I just use a hot stream of tap water, shake and blow it out. I also use a recycled toothbrush to clean off as much ash as possible. Seeing as this is a dual coil, you can only blow and shake it to clean the bottom one, so you may get mixed performance. On one hand, that taste you are experiencing may just be some initial bad flavor after the dry burn, and if so, should go away in a few ml's of vaping in my experience. The other possibility is that the coils are not evenly spaced and causing that burnt flavor. I would do a quick dry burn, just to see whether they turn red evenly, or have a "hot spot" that glows much earlier. You may be able reposition them if that is the case.
In some cases, I have done all the normal steps of cleaning, dry burning and cleaning, yet end up with a coil that dies or burns unevenly. If so, just consider it an educational moment. About 90% of the time, it works out and gives me much longer life, so an occasional dud is OK. With dual coils, you may have less success, but it is definitely worth a try. In the future, a light dry burn earlier in the coil's life (with less buildup) and more frequently may be more effective as a preventive measure. Good luck!
Sometimes dry burning then soaking and rinsing doesn't work. You will still get a burnt taste even after 20 pulls. Yes I let it sit and yes I did dry pulls. For about $1.60 for the bvc I am quick to toss rather than figure out the ones that don't work.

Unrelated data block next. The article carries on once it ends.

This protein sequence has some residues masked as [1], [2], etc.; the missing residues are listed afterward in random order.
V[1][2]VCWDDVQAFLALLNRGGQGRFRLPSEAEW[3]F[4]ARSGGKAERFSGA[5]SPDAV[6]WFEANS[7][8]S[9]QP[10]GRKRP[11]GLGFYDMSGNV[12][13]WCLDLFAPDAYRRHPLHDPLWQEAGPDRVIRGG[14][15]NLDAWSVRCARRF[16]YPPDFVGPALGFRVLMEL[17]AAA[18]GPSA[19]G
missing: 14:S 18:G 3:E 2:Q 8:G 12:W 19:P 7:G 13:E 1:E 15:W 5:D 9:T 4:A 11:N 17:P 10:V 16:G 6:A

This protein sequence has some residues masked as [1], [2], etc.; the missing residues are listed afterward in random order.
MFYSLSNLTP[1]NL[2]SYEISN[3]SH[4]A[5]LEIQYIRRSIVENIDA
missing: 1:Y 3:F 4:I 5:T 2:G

I always do my ISO soak followed by a water rinse after the dry burn. Should also mention I blow out the coils to get rid of the "soot" prior to the soak/wash
It is interesting how far we will go to stretch an inexpensive coil compared to what we spent on cigarettes every day! I use single coils, and once dead toss them into a ziplok bag for possible future rebuilding, even though they cost about 60 cents each. Vapocalypse be damned, we can never have enough spares!
The best strategy I know is to use lightly flavored, unsweetened clear liquids with little or no color. Coils just don't get much buildup and last a very long time.
I would rather vape the juice I really like and toss the coils
If you buy 50 coils at a time, you can get the cost down to 80 cents a coil. If you buy 20 at a time, they're only $1. Not sure how long a coil lasts you, but it's not that big of an expense to rejuvenate your vape every once in a while.
I've dry burned the stock protank coils in the past, and it will work for a little while, but by the end of the same day I would end up having to replace the coil anyways. It will either taste like char or will not pull very easily. I used MBV juice though, and my coils would be finished after like 3 days. If you can last a week on one coil, that's less than 4 bucks a month. Not worth the time of fiddling with it.
I just replace my coils, I buy them 5 at a time and they generally last me a couple weeks each... I vape about 2 mL per day, and I will clean the coil when I'm cleaning the clearomizer. Hot water, dry on a paper towel for a day, and back to vaping.
You also need to figure the cost of the alcohol. In Michigan, a ounce of Everclear cost 74.9 cents ($.749), a couple of ounces and your looking at almost the cost of a coil.